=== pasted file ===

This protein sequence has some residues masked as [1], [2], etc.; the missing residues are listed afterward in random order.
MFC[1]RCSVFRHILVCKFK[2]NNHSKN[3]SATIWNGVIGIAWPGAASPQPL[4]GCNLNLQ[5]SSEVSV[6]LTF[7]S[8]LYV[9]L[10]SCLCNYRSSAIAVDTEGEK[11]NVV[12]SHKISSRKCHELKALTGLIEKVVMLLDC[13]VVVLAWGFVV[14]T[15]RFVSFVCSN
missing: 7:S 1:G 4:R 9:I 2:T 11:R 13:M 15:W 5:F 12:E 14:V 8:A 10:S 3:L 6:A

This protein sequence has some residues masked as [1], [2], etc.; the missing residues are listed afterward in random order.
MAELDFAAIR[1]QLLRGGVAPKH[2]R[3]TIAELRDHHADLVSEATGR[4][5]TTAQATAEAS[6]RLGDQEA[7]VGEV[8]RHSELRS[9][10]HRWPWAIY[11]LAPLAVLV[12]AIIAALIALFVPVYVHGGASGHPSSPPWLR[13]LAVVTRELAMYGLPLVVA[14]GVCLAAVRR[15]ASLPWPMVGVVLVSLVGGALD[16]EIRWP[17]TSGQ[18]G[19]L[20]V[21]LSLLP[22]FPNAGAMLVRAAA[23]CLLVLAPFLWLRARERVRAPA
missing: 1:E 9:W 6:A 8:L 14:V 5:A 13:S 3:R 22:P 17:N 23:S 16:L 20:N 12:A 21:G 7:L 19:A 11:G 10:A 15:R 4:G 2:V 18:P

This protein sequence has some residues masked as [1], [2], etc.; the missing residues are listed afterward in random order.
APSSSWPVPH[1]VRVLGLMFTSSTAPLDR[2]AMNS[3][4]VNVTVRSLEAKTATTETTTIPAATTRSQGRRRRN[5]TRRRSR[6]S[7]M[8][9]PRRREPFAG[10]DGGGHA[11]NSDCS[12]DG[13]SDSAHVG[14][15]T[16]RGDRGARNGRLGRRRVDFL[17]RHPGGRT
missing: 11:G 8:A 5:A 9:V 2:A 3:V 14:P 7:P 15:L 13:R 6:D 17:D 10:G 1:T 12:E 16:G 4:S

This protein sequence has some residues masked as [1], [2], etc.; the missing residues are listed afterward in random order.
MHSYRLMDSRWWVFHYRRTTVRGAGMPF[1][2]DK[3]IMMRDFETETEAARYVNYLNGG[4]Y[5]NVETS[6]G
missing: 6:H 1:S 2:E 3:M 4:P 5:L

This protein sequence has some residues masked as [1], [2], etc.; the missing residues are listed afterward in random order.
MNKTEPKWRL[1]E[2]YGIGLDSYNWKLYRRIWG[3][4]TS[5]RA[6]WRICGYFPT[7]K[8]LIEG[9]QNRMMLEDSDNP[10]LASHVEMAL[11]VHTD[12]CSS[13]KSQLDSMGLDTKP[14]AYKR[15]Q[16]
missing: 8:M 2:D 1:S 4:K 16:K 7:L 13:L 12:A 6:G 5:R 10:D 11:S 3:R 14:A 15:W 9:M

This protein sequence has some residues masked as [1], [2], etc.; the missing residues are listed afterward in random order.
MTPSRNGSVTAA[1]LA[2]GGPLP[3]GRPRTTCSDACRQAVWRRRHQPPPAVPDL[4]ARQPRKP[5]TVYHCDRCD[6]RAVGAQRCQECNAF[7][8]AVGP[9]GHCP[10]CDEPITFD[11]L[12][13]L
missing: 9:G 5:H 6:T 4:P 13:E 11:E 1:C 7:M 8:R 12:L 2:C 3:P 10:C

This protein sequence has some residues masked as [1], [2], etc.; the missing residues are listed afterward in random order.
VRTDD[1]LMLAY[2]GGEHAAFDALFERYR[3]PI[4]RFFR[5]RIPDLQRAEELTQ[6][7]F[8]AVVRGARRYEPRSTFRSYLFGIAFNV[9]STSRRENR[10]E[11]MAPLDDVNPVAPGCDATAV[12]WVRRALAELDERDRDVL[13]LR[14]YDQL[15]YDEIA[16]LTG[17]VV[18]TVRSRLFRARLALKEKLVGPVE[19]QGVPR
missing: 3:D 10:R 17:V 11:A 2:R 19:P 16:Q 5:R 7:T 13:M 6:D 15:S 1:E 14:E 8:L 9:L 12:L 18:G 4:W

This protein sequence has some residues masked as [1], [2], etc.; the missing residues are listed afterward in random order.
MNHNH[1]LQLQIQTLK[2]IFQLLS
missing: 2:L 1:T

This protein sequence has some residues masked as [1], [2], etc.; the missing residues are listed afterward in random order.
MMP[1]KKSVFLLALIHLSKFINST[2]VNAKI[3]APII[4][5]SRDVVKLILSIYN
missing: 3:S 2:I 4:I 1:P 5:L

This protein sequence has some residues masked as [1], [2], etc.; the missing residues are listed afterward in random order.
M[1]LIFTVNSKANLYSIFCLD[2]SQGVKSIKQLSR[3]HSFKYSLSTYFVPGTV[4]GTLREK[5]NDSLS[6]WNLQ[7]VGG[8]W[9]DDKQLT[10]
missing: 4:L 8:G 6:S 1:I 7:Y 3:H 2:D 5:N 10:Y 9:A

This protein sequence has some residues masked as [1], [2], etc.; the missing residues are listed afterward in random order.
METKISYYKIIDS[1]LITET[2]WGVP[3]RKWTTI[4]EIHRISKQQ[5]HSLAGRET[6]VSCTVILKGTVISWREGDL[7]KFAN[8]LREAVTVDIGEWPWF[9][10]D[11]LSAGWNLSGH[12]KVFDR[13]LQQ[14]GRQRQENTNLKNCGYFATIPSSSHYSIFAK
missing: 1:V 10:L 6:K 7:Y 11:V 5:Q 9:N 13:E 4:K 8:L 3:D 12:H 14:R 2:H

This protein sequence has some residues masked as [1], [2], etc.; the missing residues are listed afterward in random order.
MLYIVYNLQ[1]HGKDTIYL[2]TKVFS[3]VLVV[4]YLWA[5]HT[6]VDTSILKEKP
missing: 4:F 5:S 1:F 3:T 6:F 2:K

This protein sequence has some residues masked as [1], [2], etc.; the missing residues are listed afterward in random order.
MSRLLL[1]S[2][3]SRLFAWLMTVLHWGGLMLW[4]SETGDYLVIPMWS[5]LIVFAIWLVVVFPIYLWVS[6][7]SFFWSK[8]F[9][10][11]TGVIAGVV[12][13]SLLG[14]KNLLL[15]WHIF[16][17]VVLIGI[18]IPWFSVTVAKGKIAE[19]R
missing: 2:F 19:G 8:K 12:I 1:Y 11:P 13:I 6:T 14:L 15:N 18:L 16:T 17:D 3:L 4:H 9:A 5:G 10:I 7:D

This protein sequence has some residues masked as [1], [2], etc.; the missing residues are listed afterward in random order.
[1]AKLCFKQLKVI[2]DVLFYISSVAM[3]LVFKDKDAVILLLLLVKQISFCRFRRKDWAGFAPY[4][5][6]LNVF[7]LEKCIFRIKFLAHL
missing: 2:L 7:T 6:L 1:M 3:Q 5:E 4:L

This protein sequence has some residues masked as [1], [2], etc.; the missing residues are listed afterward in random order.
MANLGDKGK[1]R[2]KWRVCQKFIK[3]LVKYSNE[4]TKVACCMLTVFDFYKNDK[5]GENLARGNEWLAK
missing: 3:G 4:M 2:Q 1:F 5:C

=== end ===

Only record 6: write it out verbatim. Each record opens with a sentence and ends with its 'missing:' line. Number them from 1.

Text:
This protein sequence has some residues masked as [1], [2], etc.; the missing residues are listed afterward in random order.
MTPSRNGSVTAA[1]LA[2]GGPLP[3]GRPRTTCSDACRQAVWRRRHQPPPAVPDL[4]ARQPRKP[5]TVYHCDRCD[6]RAVGAQRCQECNAF[7][8]AVGP[9]GHCP[10]CDEPITFD[11]L[12][13]L
missing: 9:G 5:H 6:T 4:P 13:E 11:E 1:C 7:M 8:R 12:L 2:C 3:P 10:C